Play to your strengths: If you’re good at drawing horses, write a graphic novel about a horse. If you like drawing cars or machinery, write a story involving those. I like drawing people, so my graphic novel is mostly close up shots of the characters. Every now and then I have to draw the background they are standing in - a room, a street - and it takes me absolutely forever and I hate it! So try and give yourself a task you’ll actually enjoy executing.

Emily McGovern, Twelve Percent Dread

Emily McGovern, Twelve Percent Dread

Script, storyboard, repeat: This is the way I do it - kind of like a movie (assuming you are the person both writing and drawing the book). I type a dialogue script, with a few “stage directions” describing the artwork if needed. Then I draw up storyboards in pencil on A4 printer paper, using scribbly stick figures and speech bubbles. This helps to show up the flaws - bits that are boring or unneccessary, or bits that just don’t translate well onto the page and need changing. I’ll make small edits and scrawl notes on the storyboards in red pen - things like “NOT FUNNY” and “THIS IS TERRIBLE “ and “AAAAAGGRHHH NO”. Then I’ll go back to the script and try to…execute those instructions. And we start the whole process over again. I think on my latest book I had about 7 entire script re-drafts and I re-drew the whole 400-page book about 5 times. All in all it took about 2 years.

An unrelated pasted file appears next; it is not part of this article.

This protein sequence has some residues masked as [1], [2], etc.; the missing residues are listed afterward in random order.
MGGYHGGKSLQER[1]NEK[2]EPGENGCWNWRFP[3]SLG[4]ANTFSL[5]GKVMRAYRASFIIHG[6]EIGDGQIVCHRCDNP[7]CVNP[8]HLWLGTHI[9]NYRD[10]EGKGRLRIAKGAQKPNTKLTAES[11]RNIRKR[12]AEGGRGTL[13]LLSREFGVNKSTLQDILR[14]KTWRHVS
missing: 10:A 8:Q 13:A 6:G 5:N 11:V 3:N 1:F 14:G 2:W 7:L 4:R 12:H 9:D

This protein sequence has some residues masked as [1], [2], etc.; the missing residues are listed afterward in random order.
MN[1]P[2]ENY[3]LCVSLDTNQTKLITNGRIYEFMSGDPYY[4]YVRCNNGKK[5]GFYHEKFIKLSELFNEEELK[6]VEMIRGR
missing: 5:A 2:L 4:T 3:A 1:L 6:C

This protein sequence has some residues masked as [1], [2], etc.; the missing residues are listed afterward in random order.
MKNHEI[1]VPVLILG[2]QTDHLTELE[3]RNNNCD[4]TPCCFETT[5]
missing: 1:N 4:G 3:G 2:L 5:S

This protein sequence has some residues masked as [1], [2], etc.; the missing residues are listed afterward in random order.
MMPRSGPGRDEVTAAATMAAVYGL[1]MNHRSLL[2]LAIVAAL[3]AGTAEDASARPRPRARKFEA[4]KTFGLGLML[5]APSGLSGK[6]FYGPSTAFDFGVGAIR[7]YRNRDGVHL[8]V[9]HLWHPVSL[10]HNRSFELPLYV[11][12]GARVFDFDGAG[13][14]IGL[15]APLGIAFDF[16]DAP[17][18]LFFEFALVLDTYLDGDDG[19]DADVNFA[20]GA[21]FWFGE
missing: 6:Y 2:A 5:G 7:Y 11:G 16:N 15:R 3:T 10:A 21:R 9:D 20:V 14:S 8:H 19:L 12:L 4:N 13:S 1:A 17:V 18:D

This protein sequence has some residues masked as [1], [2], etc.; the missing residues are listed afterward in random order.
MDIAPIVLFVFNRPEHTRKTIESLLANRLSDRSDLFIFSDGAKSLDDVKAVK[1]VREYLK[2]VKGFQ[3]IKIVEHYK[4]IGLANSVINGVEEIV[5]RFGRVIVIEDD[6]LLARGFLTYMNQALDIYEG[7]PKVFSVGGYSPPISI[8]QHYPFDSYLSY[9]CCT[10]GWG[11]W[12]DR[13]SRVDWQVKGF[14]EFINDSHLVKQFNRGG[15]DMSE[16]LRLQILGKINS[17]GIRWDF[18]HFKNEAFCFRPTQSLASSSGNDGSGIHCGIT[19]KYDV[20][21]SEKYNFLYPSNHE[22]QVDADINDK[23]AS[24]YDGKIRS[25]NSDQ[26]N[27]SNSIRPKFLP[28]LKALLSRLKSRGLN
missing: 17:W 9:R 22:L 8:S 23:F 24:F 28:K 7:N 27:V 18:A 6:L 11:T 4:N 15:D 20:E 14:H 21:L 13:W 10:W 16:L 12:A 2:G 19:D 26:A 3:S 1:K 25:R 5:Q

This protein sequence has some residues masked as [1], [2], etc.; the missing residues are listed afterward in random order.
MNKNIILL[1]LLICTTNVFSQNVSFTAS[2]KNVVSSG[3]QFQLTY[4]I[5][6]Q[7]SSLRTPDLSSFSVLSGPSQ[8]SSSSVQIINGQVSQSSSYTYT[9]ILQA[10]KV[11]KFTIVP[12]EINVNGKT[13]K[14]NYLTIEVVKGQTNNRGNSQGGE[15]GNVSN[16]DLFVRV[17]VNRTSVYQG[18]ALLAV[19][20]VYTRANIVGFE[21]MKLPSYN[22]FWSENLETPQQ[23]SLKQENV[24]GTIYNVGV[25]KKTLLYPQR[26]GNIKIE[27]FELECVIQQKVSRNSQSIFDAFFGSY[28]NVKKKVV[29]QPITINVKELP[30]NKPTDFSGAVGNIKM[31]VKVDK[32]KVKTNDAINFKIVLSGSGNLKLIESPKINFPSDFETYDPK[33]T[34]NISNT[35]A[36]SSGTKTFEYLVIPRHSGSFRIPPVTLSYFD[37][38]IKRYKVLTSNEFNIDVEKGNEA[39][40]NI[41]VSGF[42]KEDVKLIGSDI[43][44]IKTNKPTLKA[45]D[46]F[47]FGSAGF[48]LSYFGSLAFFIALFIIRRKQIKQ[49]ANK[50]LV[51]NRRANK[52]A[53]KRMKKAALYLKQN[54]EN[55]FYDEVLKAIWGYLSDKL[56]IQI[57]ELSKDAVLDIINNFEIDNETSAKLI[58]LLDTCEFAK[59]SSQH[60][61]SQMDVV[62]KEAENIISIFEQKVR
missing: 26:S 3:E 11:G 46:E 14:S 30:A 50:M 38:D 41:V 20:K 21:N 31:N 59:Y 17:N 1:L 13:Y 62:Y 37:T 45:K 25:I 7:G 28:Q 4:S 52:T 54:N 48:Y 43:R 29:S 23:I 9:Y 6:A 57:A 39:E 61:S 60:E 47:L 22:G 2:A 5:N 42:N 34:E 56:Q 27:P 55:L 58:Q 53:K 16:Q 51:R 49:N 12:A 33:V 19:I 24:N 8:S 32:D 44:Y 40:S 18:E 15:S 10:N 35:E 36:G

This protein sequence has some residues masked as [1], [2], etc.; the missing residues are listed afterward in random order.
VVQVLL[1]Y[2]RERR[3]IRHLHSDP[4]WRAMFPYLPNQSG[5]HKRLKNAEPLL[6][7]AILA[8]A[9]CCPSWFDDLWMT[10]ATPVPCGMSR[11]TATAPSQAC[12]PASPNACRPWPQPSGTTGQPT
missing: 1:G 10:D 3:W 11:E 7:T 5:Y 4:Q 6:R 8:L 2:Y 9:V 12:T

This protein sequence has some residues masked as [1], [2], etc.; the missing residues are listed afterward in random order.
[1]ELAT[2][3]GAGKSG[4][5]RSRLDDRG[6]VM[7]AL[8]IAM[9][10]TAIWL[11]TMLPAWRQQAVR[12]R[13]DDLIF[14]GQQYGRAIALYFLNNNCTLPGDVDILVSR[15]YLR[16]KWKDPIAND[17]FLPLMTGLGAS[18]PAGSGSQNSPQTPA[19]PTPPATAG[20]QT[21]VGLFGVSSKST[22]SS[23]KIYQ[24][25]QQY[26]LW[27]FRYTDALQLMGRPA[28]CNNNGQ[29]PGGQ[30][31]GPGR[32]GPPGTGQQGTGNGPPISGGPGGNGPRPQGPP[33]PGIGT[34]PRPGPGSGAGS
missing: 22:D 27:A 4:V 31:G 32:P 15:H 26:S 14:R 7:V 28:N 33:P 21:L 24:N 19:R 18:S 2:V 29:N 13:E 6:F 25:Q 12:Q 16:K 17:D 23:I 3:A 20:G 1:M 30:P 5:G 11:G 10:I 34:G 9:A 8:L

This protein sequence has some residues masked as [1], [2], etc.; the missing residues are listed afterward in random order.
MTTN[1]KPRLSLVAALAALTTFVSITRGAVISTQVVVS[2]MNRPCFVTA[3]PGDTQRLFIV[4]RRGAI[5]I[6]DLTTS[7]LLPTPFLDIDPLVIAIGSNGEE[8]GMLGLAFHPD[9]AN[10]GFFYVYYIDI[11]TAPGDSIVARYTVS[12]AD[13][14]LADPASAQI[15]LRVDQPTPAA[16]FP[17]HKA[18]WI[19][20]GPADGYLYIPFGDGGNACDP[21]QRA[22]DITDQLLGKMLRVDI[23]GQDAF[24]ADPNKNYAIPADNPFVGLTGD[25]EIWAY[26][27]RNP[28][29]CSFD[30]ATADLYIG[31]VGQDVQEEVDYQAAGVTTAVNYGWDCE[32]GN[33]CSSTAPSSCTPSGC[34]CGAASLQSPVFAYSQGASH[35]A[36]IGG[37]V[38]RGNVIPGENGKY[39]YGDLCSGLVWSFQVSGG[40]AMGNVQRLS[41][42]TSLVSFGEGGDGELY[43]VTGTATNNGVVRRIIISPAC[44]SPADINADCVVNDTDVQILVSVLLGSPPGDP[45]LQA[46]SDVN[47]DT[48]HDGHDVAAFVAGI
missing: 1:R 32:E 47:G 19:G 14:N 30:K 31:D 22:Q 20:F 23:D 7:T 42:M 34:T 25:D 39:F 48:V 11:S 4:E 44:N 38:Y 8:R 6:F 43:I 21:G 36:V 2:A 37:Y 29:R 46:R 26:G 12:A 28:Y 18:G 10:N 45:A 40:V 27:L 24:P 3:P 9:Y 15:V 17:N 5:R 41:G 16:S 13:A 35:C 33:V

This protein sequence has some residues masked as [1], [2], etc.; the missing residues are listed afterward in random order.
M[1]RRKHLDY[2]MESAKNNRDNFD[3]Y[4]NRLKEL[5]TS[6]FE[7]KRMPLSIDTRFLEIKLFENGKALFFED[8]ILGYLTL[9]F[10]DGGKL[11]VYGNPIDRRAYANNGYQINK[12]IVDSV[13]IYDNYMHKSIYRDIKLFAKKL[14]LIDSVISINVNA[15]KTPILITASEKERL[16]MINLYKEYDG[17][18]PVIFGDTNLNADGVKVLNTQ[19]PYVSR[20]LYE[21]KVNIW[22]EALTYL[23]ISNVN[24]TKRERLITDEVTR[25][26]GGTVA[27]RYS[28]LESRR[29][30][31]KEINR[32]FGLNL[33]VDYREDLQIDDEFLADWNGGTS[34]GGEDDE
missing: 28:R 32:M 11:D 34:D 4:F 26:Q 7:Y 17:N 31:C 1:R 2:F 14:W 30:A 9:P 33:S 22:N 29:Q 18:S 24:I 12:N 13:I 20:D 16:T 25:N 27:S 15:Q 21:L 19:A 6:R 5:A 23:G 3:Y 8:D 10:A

Give important moments more space (literally): This is the basic language of comics and graphic novels. Fast-paced scenes can be conveyed with more, smaller panels, and big important moments can use one panel to take up a whole page. The pace of a graphic novel is very important - the reader’s eye needs to absorb the information at the right time, in order for the story element to land properly. Usually when I draw my first draft, it’s very rushed and crammed together, and the re-drafting process is about giving the important moments more space to breathe.

Draw it, put it away, draw it again: After you’ve done a draft, you’ll probably hate it, so just put it away. When you come back to it, it will likely be better than you remembered, plus you’ll be able to spot the things that need fixing and that will hopefully inspire you to start another draft.

Give yourself time: Assuming you’ve got all your other elements in place - drawing still takes a hell of a lot longer than you might imagine! Even if you’re just tracing over old artwork, you want to get it right. Also - this happened to me both times I wrote a graphic novel - by the time you reach the last page of the book, it will have taken you so long that your art style may have developed to a point where the first pages look nothing like the rest of the book. Both times, I had to go back and re-draw Chapter 1!